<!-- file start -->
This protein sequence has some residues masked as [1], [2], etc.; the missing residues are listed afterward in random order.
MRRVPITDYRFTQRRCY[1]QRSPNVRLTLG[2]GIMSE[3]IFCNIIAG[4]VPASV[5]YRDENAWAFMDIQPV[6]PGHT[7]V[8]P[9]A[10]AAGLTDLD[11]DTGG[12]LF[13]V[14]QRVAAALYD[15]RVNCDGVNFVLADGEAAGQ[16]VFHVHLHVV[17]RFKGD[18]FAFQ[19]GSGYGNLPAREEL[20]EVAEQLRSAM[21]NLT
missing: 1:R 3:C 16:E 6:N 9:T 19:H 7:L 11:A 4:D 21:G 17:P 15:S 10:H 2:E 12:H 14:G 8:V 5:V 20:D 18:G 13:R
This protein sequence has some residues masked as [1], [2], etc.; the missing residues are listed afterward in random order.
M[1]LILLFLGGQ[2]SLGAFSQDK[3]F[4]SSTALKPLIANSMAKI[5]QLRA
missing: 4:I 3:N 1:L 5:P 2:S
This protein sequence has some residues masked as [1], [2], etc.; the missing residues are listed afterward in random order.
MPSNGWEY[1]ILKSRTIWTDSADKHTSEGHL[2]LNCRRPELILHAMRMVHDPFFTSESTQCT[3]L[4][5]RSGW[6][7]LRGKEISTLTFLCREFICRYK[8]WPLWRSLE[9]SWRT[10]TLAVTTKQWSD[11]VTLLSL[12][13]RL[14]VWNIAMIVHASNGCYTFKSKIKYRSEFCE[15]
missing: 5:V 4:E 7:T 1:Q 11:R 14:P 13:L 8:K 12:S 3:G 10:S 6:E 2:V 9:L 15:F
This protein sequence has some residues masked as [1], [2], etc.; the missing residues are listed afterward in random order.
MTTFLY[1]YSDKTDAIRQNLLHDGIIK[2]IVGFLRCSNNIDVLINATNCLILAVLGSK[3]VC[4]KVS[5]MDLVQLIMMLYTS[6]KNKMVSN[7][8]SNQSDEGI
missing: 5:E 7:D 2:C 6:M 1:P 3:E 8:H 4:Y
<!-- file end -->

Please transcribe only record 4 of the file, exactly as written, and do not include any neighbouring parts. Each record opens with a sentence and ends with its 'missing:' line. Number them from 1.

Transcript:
This protein sequence has some residues masked as [1], [2], etc.; the missing residues are listed afterward in random order.
MTTFLY[1]YSDKTDAIRQNLLHDGIIK[2]IVGFLRCSNNIDVLINATNCLILAVLGSK[3]VC[4]KVS[5]MDLVQLIMMLYTS[6]KNKMVSN[7][8]SNQSDEGI
missing: 5:E 7:D 2:C 6:M 1:P 3:E 8:H 4:Y